4. The declaration by the assessee to the Indian Overseas Bank has been extracted in the order of the Income-tax Appellate Tribunal. It is categorically mentioned in the declaration, ' we also certify that all stocks in the godown are our own bona fide property '. What is more interesting is that the assessee has no case that the assessee did not pledge the goods. The pledge having been categorically admitted and the declaration being that such goods are that of the assessee-company the burden of proof to show that it is otherwise is upon the assessee. It is only because the goods were declared to be that of the assessee that the bank advanced the loan on the strength of such declaration. The interesting fact is that even in the notice issued, copy of which is annex. A, there is a categorical mention that the assessee's representative was not able to explain how the assessee happened to pledge outside the stock in the books of account. Annexure B is the explanation submitted by the assessee. That makes very interesting reading. We will extract the relevant portion of annex, B reply dated March 25, 1967 :

'It was not unlikely that as and when the limited company required finances, the stocks of Vijayakumar Cotton Press to be sold to Ashok Textiles Ltd. were offered as security and these have been subsequently invoiced to the company. We have filed a statement of closing stock with you from which it will be seen that the stocks lying in Coimbatore has been shown at 456 bales together with lot numbers. Subsequently,Vijayakumar Cotton Press have supplied following bales of Cambodiacotton as per invoices drawn on 31-8-1959 :

Under invoice numberBales30 370

26 33

23 281

24 180

Total864

According to the stock statement, 456 bales were already lying at Coimbatore. These bales are moved as and when required to Alwaye from Coimbatore, by lorries and railways, but Vijayakumar Cotton Press has been drawing invoices at their convenience. '

5. Even the reference to the 864 bales of cotton said to have been sold on August 31, 1959, is very vague and there is no case that those are identical with the goods which were pledged. If that had been said, then whether any goods were sold on March 31, 1959, and if so, whether they were subsequently transported and for that reason they could be said to be independent of the goods pledged with the bank could easily have been verified by reference to accounts. But there is no such case at all. In fact there was not even a categorical statement in answer. This is the state of the pleadings in answer to the notice, annex. A. As 1o proof there is none. No attempt was made by the assessee to substantiate the explanation, in case he had any. In view of the categorical admission involved in the declaration and the pledging of the goods and in the absence of any evidence to show that the pledge was of goods belonging to someone else the ITO was right in assuming, as he did, that the goods belonged to the assessee.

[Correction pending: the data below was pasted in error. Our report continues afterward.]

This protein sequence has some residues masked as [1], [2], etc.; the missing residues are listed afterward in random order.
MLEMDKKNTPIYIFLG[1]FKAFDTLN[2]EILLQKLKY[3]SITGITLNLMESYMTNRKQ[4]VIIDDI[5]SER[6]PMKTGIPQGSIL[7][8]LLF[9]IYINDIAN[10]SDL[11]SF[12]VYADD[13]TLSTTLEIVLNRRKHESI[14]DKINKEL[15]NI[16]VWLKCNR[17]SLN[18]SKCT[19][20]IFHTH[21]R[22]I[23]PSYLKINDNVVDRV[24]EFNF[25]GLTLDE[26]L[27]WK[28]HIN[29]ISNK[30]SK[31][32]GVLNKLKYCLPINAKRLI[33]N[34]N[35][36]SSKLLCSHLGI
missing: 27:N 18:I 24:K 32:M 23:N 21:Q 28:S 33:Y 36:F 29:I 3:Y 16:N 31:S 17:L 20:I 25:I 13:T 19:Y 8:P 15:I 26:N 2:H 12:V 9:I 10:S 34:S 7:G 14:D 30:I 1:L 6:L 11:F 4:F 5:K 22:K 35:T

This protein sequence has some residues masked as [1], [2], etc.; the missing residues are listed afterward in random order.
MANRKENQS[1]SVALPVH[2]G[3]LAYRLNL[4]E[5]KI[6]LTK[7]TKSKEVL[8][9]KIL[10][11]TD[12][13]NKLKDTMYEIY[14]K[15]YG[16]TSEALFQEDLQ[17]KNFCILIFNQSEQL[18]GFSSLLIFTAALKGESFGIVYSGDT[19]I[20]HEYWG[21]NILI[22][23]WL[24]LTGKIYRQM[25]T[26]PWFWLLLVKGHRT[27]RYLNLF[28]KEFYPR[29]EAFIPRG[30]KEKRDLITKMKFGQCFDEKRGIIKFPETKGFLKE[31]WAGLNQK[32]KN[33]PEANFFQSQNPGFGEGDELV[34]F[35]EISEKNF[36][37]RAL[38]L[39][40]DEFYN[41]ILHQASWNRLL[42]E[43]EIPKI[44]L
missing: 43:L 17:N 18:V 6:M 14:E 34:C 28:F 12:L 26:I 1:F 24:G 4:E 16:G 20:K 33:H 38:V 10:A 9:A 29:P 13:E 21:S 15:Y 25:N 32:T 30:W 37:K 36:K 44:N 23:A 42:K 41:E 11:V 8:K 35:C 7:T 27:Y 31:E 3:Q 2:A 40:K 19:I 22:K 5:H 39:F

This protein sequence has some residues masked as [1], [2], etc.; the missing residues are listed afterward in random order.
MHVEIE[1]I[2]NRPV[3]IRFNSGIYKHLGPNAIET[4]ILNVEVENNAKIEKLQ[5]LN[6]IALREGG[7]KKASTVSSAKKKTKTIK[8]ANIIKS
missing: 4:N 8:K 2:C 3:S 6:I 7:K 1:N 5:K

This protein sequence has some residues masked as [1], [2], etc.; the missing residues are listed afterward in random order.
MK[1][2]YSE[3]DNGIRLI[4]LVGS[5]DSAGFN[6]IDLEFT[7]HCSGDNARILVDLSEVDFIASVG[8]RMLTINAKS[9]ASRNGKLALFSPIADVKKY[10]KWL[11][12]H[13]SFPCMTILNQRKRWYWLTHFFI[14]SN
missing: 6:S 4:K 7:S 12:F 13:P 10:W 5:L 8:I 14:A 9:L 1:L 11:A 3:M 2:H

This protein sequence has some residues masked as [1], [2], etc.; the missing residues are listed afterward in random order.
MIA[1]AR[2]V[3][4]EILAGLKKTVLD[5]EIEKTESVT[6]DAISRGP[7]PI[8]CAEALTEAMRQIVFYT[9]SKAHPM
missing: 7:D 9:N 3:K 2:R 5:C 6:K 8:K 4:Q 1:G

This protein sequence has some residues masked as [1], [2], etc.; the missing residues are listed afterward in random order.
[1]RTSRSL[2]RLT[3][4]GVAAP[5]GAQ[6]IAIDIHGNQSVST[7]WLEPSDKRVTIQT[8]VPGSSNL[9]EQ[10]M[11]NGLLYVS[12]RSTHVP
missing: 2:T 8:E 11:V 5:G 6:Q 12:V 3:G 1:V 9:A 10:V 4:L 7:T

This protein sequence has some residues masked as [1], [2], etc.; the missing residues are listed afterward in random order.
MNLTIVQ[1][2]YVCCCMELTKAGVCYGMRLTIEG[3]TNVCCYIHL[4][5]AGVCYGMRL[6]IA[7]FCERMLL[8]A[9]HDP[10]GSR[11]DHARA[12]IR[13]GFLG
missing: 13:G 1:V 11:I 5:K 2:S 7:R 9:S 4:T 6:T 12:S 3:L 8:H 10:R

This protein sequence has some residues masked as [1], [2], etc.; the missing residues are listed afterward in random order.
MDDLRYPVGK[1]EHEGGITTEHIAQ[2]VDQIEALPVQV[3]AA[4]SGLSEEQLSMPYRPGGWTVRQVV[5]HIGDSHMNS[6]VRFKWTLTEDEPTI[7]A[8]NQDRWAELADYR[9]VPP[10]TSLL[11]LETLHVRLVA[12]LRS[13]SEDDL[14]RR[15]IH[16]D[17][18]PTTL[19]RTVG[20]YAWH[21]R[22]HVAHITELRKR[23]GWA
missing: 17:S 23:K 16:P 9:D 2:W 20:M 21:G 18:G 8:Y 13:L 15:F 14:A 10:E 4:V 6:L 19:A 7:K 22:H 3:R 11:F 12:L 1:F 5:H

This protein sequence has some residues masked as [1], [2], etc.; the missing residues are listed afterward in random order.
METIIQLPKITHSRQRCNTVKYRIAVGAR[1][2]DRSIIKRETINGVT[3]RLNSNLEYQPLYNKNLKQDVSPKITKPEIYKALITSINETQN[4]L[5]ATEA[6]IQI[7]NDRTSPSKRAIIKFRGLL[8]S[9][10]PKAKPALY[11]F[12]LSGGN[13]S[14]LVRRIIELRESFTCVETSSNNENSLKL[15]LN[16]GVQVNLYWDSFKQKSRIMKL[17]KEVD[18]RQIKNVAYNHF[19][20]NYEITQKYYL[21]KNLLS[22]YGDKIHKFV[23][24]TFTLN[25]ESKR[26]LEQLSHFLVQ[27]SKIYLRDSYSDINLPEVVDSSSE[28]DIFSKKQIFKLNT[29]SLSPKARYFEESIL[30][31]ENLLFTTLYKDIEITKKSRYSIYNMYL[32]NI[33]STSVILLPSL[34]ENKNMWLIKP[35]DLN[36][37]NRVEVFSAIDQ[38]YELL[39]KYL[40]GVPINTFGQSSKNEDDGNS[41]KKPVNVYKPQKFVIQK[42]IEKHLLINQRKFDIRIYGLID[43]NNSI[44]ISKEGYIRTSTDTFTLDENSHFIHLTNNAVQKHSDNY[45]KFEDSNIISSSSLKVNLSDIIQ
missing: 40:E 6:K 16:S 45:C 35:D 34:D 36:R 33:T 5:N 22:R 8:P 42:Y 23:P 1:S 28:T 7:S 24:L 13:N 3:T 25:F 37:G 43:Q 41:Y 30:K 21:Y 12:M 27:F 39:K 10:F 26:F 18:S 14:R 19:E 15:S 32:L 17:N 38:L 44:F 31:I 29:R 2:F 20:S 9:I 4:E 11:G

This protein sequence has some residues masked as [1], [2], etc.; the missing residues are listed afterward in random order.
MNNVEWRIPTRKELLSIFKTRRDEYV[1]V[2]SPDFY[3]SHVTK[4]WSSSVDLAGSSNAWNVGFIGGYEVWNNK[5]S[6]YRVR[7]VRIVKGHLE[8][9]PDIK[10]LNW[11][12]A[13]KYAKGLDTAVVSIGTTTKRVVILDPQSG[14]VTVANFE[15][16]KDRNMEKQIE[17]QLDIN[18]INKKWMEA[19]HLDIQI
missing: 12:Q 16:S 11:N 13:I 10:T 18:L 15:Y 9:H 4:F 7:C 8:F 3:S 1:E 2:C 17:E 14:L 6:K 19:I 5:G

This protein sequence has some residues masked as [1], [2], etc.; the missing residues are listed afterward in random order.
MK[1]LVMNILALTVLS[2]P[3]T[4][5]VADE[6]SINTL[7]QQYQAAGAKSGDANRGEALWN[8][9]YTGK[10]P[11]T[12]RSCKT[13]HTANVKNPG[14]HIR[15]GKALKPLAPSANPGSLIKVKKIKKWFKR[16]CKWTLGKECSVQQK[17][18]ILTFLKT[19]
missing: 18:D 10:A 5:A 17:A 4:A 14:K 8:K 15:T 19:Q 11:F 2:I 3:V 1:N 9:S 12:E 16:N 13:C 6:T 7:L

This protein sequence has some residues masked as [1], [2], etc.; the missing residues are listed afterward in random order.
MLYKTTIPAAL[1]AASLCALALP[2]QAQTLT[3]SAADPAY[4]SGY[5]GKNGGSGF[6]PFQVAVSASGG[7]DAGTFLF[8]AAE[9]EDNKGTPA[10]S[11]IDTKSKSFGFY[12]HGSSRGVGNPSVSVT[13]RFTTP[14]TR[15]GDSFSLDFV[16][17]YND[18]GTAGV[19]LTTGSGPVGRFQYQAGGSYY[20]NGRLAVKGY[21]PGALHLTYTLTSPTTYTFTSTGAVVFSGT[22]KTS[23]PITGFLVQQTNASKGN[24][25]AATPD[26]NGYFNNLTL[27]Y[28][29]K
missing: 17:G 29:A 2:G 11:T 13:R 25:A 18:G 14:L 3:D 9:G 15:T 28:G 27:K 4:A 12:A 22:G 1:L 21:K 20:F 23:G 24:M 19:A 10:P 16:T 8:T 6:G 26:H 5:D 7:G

6. None of the circumstances mentioned by the Income-tax Appellate Tribunal in its order appear to be relevant or pertinent to the question that was before it. In para. 8 of its order it mentions the fact that the cotton is not seen accounted for in the accounts of Vijayakumar Cotton Press. This is not material at all. The assessee himself had no case that the cotton belonged to Vijayakumar Cotton Press. Even if he had such a case it cannot be said that if stock of such cotton is not accounted for in the accounts of Vijayakumar Cotton Press it helps the assessee's case. In the face of the explanation to which we have already adverted, there is no question of examining any person concerned with Vijayakumar Cotton Press. If at all, there was to be an examination, it was for the assessee to ask for opportunity for such examination or opportunity to adduce evidence. Evidently there is no complaint by the assessee that no opportunity was afforded. The fact that Mr. G. Krishnan was one of those in control of the assessee-company and was also the manager of Vijayakumar Cotton Press is, by itself, of no consequence at all. In fact the explanation sets up no case based on it. It is a case which has not been set up by the assessee that has been found by the Tribunal and that without any justification and without any material.

7. At any rate the Tribunal should have found that the circumstances of the declaration made to the bank in order to receive substantial loans, the bank acting upon them and issuing the loans was not to be taken lightly, particularly when no attempt was made to explain it. The Tribunal's approach to this is reflected in its statement, in para, 9 : 'We shall presently point out that the declaration of stock in this case had actually dwindled down to that of a mere formality. ' We do not see any reason to assume so, nor is there any material to favour such an assumption. In para. 11 of its order the Tribunal observes that ' it is of no consequence that the assessee has not proved that it purchased some cotton from Vijayakumar Cotton Press the next year '. Of course it is of no consequence if the assessee has no such case. The reason why the Tribunal found that it was of no consequence was that ' what we have to find is only whether the goods belonged to the assessee in the particular accounting year '. The assessee's case, if at all, could have been only that it was purchased later and not that it was purchased during the accounting year and, therefore, the Tribunal was setting up a case for the assessee which the assessee itself had not. We need not go further into this. We think there was no material for the Tribunal to find against the view taken by the ITO on the questions before us.

8. Question No. 1 concerns the suppression for the year 1959-60. We must find that the Appellate Tribunal was not right in casting the burden of proof on the ownership of the undisclosed stock on the ITO. The facts and circumstances of the case would show that the burden of showing that the apparent tenor is not real is on the assessee. The question is answered in favour of the Revenue and against the assessee. In this view, questions Nos. 2 and 3 also have to be answered in favour of the Revenue and against the assessee. Question No. 4 concerns the assessment year 1959-60 partly and assessment year 1960-61 partly. The question is whether the Tribunal was justified in deleting the addition. Question No. 4 has also to be answered in favour of the Revenue and against the assessee. We do so.

9. A copy of this judgment, under the seal of the High Court and the signature of the Registrar, will be forwarded to the Income-tax Appellate Tribunal, Cochin Bench, as required by law.